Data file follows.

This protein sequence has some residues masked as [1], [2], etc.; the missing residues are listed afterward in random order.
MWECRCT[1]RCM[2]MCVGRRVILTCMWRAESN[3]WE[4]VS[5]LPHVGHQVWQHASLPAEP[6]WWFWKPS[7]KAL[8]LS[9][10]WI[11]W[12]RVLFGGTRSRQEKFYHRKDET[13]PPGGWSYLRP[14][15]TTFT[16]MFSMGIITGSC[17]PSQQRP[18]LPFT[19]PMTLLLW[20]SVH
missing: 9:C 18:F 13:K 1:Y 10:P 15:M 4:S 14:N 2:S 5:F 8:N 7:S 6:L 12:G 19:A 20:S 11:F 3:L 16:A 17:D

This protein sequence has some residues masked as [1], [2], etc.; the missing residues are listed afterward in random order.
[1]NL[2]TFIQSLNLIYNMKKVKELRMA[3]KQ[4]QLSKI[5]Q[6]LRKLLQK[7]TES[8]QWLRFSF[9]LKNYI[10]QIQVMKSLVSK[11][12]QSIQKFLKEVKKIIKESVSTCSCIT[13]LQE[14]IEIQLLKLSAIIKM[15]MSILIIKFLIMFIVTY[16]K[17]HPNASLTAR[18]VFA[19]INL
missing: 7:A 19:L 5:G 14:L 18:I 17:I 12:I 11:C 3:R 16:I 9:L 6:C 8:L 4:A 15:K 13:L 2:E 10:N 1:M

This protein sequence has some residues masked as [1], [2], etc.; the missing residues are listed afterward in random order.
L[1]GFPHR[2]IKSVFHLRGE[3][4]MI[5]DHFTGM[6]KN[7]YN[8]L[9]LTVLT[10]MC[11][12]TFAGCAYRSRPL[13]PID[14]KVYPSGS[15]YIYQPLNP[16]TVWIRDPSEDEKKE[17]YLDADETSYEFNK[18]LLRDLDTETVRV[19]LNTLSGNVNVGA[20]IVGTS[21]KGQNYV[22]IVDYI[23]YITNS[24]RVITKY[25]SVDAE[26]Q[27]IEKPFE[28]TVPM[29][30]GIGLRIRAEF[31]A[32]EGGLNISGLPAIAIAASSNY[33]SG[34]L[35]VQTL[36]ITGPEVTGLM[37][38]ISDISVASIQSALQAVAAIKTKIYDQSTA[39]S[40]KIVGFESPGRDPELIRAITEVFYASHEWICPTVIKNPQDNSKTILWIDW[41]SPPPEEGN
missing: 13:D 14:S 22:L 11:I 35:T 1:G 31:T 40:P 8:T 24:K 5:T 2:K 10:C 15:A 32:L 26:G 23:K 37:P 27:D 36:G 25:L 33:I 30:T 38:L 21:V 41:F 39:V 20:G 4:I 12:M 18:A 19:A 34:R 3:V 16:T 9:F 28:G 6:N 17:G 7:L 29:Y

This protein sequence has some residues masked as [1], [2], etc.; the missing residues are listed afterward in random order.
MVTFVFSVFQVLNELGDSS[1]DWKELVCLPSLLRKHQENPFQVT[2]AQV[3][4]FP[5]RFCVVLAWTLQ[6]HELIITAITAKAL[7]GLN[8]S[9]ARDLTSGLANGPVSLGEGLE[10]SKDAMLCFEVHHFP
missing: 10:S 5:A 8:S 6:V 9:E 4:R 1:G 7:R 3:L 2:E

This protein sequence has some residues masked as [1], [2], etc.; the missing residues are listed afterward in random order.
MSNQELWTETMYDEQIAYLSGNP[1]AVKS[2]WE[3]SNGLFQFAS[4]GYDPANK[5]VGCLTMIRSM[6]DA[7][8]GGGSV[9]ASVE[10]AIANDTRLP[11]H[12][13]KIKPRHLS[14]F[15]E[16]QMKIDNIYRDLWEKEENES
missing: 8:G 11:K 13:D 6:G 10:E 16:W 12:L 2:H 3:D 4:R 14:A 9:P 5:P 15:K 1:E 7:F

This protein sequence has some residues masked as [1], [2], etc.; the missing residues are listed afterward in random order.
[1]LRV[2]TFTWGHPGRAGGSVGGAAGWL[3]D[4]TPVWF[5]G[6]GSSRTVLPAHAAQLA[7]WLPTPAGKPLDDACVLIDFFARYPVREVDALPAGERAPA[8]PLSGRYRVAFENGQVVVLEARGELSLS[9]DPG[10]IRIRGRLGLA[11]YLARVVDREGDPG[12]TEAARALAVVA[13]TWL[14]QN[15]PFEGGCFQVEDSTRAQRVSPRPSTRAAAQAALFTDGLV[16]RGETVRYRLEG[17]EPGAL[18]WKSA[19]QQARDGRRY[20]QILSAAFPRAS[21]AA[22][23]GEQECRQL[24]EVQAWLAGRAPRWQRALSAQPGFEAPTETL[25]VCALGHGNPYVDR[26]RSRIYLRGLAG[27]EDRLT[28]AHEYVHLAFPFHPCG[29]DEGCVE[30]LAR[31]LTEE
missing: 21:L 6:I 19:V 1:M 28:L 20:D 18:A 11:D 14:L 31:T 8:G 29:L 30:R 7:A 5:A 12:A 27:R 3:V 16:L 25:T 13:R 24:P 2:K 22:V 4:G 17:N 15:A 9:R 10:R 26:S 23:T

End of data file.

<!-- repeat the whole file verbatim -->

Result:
This protein sequence has some residues masked as [1], [2], etc.; the missing residues are listed afterward in random order.
MWECRCT[1]RCM[2]MCVGRRVILTCMWRAESN[3]WE[4]VS[5]LPHVGHQVWQHASLPAEP[6]WWFWKPS[7]KAL[8]LS[9][10]WI[11]W[12]RVLFGGTRSRQEKFYHRKDET[13]PPGGWSYLRP[14][15]TTFT[16]MFSMGIITGSC[17]PSQQRP[18]LPFT[19]PMTLLLW[20]SVH
missing: 9:C 18:F 13:K 1:Y 10:P 15:M 4:S 14:N 2:S 5:F 8:N 7:S 6:L 12:G 19:A 20:S 11:F 3:L 16:A 17:D

This protein sequence has some residues masked as [1], [2], etc.; the missing residues are listed afterward in random order.
[1]NL[2]TFIQSLNLIYNMKKVKELRMA[3]KQ[4]QLSKI[5]Q[6]LRKLLQK[7]TES[8]QWLRFSF[9]LKNYI[10]QIQVMKSLVSK[11][12]QSIQKFLKEVKKIIKESVSTCSCIT[13]LQE[14]IEIQLLKLSAIIKM[15]MSILIIKFLIMFIVTY[16]K[17]HPNASLTAR[18]VFA[19]INL
missing: 7:A 19:L 5:G 14:L 18:I 17:I 12:I 11:C 3:R 16:I 9:L 6:C 8:L 4:A 15:K 13:L 2:E 10:N 1:M

This protein sequence has some residues masked as [1], [2], etc.; the missing residues are listed afterward in random order.
L[1]GFPHR[2]IKSVFHLRGE[3][4]MI[5]DHFTGM[6]KN[7]YN[8]L[9]LTVLT[10]MC[11][12]TFAGCAYRSRPL[13]PID[14]KVYPSGS[15]YIYQPLNP[16]TVWIRDPSEDEKKE[17]YLDADETSYEFNK[18]LLRDLDTETVRV[19]LNTLSGNVNVGA[20]IVGTS[21]KGQNYV[22]IVDYI[23]YITNS[24]RVITKY[25]SVDAE[26]Q[27]IEKPFE[28]TVPM[29][30]GIGLRIRAEF[31]A[32]EGGLNISGLPAIAIAASSNY[33]SG[34]L[35]VQTL[36]ITGPEVTGLM[37][38]ISDISVASIQSALQAVAAIKTKIYDQSTA[39]S[40]KIVGFESPGRDPELIRAITEVFYASHEWICPTVIKNPQDNSKTILWIDW[41]SPPPEEGN
missing: 13:D 14:S 22:L 11:I 35:T 1:G 31:T 40:P 8:T 24:K 5:T 2:K 10:C 15:A 32:L 26:G 23:K 37:P 27:D 36:G 25:L 33:I 30:T 38:L 21:V 41:F 39:V 20:G 4:I 12:M 18:A 19:A 34:R 3:V 16:T 9:F 28:G 6:N 17:G 7:L 29:Y

This protein sequence has some residues masked as [1], [2], etc.; the missing residues are listed afterward in random order.
MVTFVFSVFQVLNELGDSS[1]DWKELVCLPSLLRKHQENPFQVT[2]AQV[3][4]FP[5]RFCVVLAWTLQ[6]HELIITAITAKAL[7]GLN[8]S[9]ARDLTSGLANGPVSLGEGLE[10]SKDAMLCFEVHHFP
missing: 10:S 5:A 8:S 6:V 9:E 4:R 1:G 7:R 3:L 2:E

This protein sequence has some residues masked as [1], [2], etc.; the missing residues are listed afterward in random order.
MSNQELWTETMYDEQIAYLSGNP[1]AVKS[2]WE[3]SNGLFQFAS[4]GYDPANK[5]VGCLTMIRSM[6]DA[7][8]GGGSV[9]ASVE[10]AIANDTRLP[11]H[12][13]KIKPRHLS[14]F[15]E[16]QMKIDNIYRDLWEKEENES
missing: 8:G 11:K 13:D 6:G 10:E 16:W 12:L 2:H 3:D 4:R 14:A 9:P 5:P 15:K 1:E 7:F

This protein sequence has some residues masked as [1], [2], etc.; the missing residues are listed afterward in random order.
[1]LRV[2]TFTWGHPGRAGGSVGGAAGWL[3]D[4]TPVWF[5]G[6]GSSRTVLPAHAAQLA[7]WLPTPAGKPLDDACVLIDFFARYPVREVDALPAGERAPA[8]PLSGRYRVAFENGQVVVLEARGELSLS[9]DPG[10]IRIRGRLGLA[11]YLARVVDREGDPG[12]TEAARALAVVA[13]TWL[14]QN[15]PFEGGCFQVEDSTRAQRVSPRPSTRAAAQAALFTDGLV[16]RGETVRYRLEG[17]EPGAL[18]WKSA[19]QQARDGRRY[20]QILSAAFPRAS[21]AA[22][23]GEQECRQL[24]EVQAWLAGRAPRWQRALSAQPGFEAPTETL[25]VCALGHGNPYVDR[26]RSRIYLRGLAG[27]EDRLT[28]AHEYVHLAFPFHPCG[29]DEGCVE[30]LAR[31]LTEE
missing: 21:L 6:I 19:V 1:M 28:L 20:D 18:A 11:D 14:L 31:T 8:G 29:L 30:R 7:A 5:A 12:A 27:R 3:V 16:L 25:T 13:R 24:P 2:K 22:V 4:G 17:N 15:A 9:R 10:R 26:S 23:T